21:51 GMT26 January 2020
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    Over recent years, the Pentagon has introduced several projects that sought to use AI capabilities in the military, such as predicting an enemy's movements or even constructing and preliminary testing of new weapons.

    On 13 November, retired US General, who served in Special Operations Command, Tony Thomas stated that the Pentagon is moving too slow on implementing AI capabilities in the military, Defence One reported.

    If that wasn't enough, the majority of AI use in American forces is mostly limited to "iterating on what we already do, what we already have", according to Thomas, who suggested that instead the Pentagon must "more aggressively and more creatively thinking [sic] what the art of the possible is".

    "[There’s a ] lack of imagination and a lack of urgency. I don’t want to come off in terms of negative criticism […] But I am a little bit concerned about the pace and the speed that we’re approaching the challenge [of introducing AI into the military]", he said.

    Speaking about possible applications of the AI technology, Thomas said that throughout his career he hasn't seen "anything that we couldn’t [or] shouldn’t go unmanned". He suggested that introducing AI-controlled robots in the air, on the ground, and at sea can give American forces an upper edge.

    "If you push a force out there that is mostly unmanned, and that’s your attack surface, I think you have a decided advantage and maybe even the best possible deterrent", the general said.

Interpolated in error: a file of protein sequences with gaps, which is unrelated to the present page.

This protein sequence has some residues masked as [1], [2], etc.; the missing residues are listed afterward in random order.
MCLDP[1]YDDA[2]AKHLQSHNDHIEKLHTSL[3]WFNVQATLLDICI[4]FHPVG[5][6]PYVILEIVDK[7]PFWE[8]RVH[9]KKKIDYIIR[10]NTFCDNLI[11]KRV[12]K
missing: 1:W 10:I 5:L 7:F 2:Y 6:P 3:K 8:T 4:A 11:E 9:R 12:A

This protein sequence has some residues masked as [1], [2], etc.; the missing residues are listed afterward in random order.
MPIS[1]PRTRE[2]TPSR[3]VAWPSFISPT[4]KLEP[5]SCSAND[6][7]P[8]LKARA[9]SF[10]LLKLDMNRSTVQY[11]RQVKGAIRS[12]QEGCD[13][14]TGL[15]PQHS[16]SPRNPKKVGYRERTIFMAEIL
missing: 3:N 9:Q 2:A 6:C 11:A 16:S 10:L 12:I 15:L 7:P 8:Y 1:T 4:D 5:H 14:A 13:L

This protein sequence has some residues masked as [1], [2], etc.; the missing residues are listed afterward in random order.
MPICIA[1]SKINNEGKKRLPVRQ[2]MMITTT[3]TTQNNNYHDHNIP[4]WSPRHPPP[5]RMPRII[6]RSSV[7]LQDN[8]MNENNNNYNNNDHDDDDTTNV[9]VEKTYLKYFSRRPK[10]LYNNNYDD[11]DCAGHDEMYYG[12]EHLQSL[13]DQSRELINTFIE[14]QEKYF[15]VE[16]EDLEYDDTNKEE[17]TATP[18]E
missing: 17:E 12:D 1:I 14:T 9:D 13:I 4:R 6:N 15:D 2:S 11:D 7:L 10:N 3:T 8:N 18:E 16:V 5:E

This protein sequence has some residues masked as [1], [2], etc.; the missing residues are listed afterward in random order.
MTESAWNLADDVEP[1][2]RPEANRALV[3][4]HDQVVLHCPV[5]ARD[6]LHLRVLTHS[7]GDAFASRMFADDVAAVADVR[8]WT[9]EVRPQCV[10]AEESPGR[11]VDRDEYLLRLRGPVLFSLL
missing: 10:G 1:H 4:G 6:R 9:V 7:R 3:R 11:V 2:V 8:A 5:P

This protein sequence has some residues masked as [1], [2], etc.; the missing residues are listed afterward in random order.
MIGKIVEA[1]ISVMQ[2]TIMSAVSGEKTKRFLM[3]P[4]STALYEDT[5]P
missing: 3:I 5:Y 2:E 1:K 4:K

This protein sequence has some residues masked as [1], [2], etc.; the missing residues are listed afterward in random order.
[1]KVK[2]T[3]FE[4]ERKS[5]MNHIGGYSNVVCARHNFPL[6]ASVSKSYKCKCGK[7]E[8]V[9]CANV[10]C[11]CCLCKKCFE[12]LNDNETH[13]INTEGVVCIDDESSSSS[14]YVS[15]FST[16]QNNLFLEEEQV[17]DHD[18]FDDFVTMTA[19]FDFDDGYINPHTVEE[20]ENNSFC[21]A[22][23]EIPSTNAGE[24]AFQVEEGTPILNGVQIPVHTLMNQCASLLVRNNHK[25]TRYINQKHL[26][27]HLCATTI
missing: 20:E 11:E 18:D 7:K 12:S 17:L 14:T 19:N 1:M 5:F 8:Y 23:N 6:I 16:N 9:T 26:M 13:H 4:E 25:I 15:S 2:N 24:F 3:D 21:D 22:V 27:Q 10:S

Thomas concluded that his only regret was that he spent his time at Special Operations Command increasing the size of its team instead of spending more time and resources to push for the introduction of AI and other new technologies into the US military.

    US First Take on Using AI in the Military

    Despite Thomas's criticism, the Pentagon is exploring several possibilities of using AI. One of them suggests using artificial intelligence in the construction of new weapons models and conducting initial modelling tests of them. Pentagon believes it can drastically reduce both the costs and the time of development since many non-viable options for weapons can be discarded quickly and on the first stages of development.

    At the same time, according to a report by Defence One, the US Pacific Air Force (PACAF) has been developing an AI-based system that will be able to analyse huge amounts of data on a potential enemy's movements in a bid to predict its next step or even imminent attack. Its reported goal is to prevent tragedies like the attack on the American fleet at Pearl Harbor during the Second World War.


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